BattlEye anti-cheat solution is used to keep the gameplay fair. Every game has cheats, especially popular ones, however, no obvious cheaters were found in playtesting nor even any suspicious behaviour. As with any game, the anti-cheat solution must work in conjunction with well put together game code in order to be effective; Black Squad appears to be doing well at providing cheat-free games for the players.
The shop is always a critically important place in any F2P online shooter for their success; they need to make money to keep the game going, but risk losing players if purchasing items gives a clear advantage i.e. being Pay to Win (P2W).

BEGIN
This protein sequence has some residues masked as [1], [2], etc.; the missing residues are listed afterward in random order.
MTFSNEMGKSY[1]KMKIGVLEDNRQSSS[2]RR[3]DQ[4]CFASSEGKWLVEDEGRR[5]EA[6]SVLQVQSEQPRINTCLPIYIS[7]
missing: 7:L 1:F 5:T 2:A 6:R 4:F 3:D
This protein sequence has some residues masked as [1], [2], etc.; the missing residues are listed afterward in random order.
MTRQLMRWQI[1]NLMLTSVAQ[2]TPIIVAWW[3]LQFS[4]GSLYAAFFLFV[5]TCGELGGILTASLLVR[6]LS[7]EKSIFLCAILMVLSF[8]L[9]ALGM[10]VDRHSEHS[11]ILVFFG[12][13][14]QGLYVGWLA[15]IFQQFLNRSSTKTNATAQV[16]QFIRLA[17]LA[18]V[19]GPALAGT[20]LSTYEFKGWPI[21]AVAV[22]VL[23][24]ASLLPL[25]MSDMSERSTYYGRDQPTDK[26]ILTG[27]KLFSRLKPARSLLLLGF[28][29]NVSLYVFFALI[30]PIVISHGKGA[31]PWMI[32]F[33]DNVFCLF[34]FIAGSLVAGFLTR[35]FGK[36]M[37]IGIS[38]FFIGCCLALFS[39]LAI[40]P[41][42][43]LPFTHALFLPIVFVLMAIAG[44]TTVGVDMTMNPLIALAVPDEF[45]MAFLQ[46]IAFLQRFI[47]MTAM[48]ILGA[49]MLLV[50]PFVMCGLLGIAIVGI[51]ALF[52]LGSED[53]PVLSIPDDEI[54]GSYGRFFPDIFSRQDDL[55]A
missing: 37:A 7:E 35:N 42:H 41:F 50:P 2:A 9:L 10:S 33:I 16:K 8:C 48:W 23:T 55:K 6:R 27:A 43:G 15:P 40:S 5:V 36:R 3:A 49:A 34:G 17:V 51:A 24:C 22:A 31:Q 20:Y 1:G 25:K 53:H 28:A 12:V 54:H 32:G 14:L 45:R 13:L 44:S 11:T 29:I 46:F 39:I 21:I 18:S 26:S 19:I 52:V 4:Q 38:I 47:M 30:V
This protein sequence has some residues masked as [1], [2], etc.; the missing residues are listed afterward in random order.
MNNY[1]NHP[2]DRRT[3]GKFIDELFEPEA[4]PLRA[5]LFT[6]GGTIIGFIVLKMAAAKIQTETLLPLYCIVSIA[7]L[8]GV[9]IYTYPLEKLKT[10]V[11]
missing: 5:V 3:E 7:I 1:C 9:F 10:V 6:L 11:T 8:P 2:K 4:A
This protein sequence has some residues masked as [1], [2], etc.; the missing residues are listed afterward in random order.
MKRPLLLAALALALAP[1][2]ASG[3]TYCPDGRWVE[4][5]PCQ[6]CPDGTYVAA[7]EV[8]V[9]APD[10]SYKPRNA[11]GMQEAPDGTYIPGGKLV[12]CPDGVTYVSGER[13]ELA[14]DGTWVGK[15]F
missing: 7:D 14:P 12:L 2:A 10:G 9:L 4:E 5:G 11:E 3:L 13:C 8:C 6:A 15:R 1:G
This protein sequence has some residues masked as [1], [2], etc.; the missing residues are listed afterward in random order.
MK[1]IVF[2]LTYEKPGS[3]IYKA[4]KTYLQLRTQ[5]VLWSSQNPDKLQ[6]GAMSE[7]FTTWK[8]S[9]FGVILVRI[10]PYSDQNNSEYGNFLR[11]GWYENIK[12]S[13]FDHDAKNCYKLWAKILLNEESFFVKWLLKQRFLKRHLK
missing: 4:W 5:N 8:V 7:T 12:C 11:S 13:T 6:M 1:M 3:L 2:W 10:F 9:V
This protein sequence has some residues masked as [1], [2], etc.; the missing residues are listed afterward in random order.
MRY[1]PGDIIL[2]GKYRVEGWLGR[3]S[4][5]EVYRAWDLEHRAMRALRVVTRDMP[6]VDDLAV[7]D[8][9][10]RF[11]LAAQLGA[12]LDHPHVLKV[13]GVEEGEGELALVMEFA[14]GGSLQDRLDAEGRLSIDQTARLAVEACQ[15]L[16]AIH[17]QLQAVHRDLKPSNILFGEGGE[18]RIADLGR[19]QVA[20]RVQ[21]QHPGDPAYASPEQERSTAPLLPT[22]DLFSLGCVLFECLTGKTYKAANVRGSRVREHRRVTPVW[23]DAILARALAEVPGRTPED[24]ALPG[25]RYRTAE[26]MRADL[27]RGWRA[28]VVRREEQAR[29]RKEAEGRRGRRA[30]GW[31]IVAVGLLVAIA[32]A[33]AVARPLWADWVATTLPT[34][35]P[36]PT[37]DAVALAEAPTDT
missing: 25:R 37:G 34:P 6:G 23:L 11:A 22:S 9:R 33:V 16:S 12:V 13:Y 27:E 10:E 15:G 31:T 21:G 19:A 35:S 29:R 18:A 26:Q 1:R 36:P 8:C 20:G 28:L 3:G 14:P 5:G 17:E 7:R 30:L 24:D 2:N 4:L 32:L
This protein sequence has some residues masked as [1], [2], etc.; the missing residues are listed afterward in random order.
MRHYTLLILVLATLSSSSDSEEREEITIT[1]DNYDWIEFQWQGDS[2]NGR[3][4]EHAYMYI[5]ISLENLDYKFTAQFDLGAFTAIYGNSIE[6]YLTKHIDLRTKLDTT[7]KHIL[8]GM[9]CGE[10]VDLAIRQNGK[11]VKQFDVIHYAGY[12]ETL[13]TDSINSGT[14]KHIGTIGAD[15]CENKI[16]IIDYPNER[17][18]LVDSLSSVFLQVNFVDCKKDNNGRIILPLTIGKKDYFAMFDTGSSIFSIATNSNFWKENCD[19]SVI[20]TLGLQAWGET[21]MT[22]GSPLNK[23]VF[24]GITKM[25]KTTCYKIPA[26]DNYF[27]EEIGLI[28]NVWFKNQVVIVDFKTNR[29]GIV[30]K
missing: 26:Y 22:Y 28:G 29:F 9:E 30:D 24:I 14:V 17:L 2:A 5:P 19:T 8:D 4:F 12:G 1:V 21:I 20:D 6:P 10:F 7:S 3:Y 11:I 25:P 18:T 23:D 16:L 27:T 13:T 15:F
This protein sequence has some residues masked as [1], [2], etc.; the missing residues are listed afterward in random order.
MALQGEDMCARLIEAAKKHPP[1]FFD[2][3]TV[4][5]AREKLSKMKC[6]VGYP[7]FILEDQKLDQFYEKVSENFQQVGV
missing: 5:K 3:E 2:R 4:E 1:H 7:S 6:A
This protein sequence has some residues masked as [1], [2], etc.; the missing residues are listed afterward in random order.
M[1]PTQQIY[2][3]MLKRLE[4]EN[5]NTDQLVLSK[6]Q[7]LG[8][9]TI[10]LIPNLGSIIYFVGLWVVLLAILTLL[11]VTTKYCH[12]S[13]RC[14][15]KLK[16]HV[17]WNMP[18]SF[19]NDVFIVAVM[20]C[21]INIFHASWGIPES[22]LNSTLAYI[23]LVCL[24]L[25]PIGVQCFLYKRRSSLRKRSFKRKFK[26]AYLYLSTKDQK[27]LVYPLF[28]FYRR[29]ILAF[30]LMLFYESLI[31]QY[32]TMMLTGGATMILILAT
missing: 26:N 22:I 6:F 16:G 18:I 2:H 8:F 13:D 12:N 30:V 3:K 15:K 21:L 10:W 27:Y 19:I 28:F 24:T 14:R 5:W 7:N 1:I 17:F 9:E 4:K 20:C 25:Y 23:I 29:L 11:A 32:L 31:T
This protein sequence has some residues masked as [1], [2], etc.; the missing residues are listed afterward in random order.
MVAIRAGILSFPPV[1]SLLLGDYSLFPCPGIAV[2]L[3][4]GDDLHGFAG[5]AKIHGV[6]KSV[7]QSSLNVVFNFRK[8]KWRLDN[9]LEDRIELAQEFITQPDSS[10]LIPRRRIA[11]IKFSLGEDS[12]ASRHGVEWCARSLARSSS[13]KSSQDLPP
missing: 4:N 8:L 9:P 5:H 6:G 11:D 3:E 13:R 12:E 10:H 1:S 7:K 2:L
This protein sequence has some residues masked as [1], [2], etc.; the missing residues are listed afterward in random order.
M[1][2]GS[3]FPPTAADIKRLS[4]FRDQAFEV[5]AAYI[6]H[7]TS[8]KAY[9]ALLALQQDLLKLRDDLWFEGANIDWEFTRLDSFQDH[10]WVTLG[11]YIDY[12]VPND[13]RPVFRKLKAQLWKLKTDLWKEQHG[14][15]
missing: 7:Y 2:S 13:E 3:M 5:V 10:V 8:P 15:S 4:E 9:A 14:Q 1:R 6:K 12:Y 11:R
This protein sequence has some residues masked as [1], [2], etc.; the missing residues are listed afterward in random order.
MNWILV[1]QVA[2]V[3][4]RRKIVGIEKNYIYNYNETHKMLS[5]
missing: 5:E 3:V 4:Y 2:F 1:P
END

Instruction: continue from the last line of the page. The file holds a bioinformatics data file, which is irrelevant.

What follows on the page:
Black Squad allows players to buy guns, cosmetics, weapon skins and loot boxes with real money; however, weapons are not locked behind either paywalls or level walls meaning free players can buy the same guns using the in-game currency. This is a good advancement on other F2P shooters which have allowed players to buy the same guns with in-game currency but locked the guns behind level walls which gave the feeling of being P2W; Black Squad immediately lets you use which gun you want to avoid that misconception.
While Black Squad does well at avoiding being P2W, the shop design itself can be annoying. Four currencies are used to buy different items across two different shops – Bullets (the premium currency), Summer Points (at the time of writing), BS Tokens and the normal currency. Some items can only be bought using one of the above currencies, so there is a constant need for checking which currency you have the correct amount for and which items require which currency.